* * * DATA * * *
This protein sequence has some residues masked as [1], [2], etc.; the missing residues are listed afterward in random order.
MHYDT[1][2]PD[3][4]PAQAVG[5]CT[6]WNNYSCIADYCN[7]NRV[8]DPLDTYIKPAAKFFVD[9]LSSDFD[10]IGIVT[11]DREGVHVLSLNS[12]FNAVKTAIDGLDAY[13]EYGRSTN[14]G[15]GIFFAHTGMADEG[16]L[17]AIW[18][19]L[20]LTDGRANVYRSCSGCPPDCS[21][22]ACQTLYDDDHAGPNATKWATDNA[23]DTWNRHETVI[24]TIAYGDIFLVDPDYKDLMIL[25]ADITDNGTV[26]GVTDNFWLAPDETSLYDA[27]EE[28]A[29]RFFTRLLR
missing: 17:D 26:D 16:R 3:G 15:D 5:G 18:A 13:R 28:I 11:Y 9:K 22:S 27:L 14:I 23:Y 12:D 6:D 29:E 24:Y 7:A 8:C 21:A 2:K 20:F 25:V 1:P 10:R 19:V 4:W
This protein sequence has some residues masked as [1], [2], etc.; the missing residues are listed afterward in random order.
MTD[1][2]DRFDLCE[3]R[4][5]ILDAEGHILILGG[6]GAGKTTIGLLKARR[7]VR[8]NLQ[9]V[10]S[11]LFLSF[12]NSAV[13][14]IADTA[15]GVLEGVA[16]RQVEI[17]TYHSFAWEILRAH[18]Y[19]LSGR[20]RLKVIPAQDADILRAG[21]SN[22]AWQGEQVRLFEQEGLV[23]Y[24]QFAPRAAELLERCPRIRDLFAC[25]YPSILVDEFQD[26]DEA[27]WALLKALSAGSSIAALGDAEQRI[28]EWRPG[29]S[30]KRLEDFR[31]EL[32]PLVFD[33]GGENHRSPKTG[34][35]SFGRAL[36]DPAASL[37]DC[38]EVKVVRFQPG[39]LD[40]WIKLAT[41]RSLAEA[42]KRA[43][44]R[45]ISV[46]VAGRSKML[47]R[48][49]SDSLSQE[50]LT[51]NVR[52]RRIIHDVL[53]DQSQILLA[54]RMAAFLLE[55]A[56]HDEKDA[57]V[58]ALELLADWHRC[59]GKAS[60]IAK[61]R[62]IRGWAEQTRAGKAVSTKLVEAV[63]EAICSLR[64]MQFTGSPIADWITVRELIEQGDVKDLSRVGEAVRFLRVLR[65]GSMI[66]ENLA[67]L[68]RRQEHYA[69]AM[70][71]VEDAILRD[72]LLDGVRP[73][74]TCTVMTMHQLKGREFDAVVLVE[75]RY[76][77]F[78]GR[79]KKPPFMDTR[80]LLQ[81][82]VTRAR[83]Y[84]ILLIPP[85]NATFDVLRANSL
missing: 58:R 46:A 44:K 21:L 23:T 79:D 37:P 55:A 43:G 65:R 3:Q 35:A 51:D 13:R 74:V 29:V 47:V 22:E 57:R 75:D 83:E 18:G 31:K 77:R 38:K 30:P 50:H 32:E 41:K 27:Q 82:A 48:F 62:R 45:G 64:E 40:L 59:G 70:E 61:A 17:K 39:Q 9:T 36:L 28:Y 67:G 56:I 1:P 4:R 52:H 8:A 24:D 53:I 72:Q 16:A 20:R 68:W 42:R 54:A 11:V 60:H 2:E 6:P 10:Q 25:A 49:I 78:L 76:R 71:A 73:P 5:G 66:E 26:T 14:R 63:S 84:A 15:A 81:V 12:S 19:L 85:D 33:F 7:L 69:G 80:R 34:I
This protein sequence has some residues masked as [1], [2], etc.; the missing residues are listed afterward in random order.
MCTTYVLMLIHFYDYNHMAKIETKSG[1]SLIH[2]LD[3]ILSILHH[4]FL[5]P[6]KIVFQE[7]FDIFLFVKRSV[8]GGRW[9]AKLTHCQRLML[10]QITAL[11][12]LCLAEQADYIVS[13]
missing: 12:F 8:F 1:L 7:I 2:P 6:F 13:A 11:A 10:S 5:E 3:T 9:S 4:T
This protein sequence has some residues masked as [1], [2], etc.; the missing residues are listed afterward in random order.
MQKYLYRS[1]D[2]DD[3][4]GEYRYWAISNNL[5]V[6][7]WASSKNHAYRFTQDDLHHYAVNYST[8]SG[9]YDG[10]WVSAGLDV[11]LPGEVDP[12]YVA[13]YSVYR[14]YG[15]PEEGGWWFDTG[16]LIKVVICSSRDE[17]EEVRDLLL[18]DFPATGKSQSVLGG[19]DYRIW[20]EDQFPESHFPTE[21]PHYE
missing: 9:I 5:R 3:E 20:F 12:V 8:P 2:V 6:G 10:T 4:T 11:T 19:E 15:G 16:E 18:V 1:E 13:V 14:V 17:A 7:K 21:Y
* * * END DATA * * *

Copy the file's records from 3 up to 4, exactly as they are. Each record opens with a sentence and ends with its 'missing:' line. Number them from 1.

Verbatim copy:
This protein sequence has some residues masked as [1], [2], etc.; the missing residues are listed afterward in random order.
MCTTYVLMLIHFYDYNHMAKIETKSG[1]SLIH[2]LD[3]ILSILHH[4]FL[5]P[6]KIVFQE[7]FDIFLFVKRSV[8]GGRW[9]AKLTHCQRLML[10]QITAL[11][12]LCLAEQADYIVS[13]
missing: 12:F 8:F 1:L 7:I 2:P 6:F 13:A 11:A 10:S 5:E 3:T 9:S 4:T
This protein sequence has some residues masked as [1], [2], etc.; the missing residues are listed afterward in random order.
MQKYLYRS[1]D[2]DD[3][4]GEYRYWAISNNL[5]V[6][7]WASSKNHAYRFTQDDLHHYAVNYST[8]SG[9]YDG[10]WVSAGLDV[11]LPGEVDP[12]YVA[13]YSVYR[14]YG[15]PEEGGWWFDTG[16]LIKVVICSSRDE[17]EEVRDLLL[18]DFPATGKSQSVLGG[19]DYRIW[20]EDQFPESHFPTE[21]PHYE
missing: 9:I 5:R 3:E 20:F 12:V 8:P 2:V 6:G 10:T 4:T 11:T 19:E 15:G 16:E 18:V 1:E 13:V 14:V 17:A 7:K 21:Y